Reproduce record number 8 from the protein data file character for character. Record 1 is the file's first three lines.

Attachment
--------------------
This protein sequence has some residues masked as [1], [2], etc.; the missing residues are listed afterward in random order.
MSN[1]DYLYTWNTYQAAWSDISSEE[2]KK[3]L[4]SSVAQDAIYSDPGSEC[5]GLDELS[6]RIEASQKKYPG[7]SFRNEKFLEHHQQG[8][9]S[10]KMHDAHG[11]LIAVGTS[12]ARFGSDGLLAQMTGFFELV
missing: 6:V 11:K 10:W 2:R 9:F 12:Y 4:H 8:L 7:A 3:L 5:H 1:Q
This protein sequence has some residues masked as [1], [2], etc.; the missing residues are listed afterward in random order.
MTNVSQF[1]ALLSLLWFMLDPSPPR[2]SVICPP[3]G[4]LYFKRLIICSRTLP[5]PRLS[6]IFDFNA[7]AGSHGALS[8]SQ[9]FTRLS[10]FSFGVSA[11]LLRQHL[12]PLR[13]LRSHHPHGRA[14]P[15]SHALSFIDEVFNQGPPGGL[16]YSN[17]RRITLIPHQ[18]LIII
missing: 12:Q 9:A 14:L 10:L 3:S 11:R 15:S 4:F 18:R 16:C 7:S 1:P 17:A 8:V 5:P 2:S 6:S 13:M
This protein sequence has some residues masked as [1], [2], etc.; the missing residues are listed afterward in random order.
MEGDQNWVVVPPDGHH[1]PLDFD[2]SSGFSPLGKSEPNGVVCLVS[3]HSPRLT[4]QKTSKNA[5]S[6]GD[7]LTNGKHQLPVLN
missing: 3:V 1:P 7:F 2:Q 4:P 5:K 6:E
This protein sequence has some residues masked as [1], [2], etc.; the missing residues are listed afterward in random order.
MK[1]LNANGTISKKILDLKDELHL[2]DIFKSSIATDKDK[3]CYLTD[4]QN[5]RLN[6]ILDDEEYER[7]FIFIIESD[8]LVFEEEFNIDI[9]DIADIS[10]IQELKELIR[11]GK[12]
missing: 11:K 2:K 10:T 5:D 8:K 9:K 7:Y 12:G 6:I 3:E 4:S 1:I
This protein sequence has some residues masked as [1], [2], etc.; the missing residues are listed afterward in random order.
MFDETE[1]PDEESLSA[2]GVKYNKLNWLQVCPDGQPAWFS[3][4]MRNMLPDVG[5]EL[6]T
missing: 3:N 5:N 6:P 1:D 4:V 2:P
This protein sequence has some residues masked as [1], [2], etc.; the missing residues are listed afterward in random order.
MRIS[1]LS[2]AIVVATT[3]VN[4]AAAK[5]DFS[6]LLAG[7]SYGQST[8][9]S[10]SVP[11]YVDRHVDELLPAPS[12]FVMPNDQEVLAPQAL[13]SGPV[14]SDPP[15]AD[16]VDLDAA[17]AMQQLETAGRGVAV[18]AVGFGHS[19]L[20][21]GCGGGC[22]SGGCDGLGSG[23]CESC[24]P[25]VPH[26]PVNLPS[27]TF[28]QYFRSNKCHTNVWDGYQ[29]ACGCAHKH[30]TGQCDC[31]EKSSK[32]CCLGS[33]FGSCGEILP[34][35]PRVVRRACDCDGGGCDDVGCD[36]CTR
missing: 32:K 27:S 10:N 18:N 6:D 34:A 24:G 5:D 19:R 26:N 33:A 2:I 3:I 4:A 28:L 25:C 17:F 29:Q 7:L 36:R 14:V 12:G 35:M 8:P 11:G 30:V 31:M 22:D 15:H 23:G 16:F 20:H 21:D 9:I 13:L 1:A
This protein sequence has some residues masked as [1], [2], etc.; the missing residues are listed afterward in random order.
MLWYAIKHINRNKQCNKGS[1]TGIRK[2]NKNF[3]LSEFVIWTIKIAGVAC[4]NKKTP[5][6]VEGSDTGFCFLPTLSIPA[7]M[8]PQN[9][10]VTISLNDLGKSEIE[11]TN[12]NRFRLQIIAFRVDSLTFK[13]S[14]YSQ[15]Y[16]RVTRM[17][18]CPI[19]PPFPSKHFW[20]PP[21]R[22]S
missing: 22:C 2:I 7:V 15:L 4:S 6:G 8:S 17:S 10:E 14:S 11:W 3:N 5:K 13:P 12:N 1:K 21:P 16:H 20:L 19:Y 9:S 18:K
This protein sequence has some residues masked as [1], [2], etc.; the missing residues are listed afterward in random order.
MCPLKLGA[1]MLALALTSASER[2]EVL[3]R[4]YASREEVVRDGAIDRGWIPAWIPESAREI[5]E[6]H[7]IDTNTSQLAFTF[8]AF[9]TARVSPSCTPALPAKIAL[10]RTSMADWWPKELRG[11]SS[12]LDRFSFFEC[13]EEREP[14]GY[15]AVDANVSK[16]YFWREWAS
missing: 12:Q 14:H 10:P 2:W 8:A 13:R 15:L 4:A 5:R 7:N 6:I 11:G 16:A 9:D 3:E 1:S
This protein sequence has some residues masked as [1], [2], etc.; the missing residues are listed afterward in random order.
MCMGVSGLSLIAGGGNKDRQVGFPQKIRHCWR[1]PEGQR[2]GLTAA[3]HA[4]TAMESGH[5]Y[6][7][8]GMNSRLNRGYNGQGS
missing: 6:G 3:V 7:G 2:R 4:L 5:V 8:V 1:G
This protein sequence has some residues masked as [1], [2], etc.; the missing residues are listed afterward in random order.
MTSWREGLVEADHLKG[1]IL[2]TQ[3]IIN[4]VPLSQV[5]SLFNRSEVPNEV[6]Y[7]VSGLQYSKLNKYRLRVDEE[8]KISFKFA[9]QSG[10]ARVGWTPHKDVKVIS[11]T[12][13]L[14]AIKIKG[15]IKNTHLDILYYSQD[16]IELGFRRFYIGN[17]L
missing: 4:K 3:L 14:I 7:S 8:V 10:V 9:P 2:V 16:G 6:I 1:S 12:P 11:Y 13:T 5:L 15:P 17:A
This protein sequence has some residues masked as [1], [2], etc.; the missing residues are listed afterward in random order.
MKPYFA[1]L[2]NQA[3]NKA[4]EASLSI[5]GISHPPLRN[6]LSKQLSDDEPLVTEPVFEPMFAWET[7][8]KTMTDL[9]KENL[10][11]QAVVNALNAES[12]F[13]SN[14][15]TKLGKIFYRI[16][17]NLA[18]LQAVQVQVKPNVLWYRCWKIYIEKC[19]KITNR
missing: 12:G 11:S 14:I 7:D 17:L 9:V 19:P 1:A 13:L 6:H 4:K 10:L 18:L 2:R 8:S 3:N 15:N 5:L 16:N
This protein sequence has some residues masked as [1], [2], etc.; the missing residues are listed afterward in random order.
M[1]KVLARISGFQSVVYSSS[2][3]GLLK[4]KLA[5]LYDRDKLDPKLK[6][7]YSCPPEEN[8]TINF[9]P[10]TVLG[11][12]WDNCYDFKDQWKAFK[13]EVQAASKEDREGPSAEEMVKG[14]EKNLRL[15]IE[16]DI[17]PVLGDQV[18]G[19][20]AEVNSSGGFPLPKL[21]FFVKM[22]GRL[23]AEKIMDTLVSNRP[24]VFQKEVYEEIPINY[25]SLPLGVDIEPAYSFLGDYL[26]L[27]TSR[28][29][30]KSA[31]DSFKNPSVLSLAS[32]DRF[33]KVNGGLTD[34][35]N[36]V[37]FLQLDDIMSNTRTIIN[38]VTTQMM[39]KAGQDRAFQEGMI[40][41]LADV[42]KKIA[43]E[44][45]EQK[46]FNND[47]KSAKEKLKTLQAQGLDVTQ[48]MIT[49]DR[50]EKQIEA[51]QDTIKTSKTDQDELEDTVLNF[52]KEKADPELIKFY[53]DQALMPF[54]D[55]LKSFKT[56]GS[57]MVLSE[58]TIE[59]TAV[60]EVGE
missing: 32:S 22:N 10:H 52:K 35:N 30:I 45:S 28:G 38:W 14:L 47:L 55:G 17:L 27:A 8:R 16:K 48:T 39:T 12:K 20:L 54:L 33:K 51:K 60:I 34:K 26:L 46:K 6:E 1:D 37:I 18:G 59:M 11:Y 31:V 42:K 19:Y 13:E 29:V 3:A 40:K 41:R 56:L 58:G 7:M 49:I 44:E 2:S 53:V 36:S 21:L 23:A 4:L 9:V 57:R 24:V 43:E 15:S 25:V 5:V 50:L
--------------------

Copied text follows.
This protein sequence has some residues masked as [1], [2], etc.; the missing residues are listed afterward in random order.
MCPLKLGA[1]MLALALTSASER[2]EVL[3]R[4]YASREEVVRDGAIDRGWIPAWIPESAREI[5]E[6]H[7]IDTNTSQLAFTF[8]AF[9]TARVSPSCTPALPAKIAL[10]RTSMADWWPKELRG[11]SS[12]LDRFSFFEC[13]EEREP[14]GY[15]AVDANVSK[16]YFWREWAS
missing: 12:Q 14:H 10:P 2:W 8:A 13:R 15:L 4:A 5:R 7:N 6:I 11:G 16:A 9:D 3:E 1:S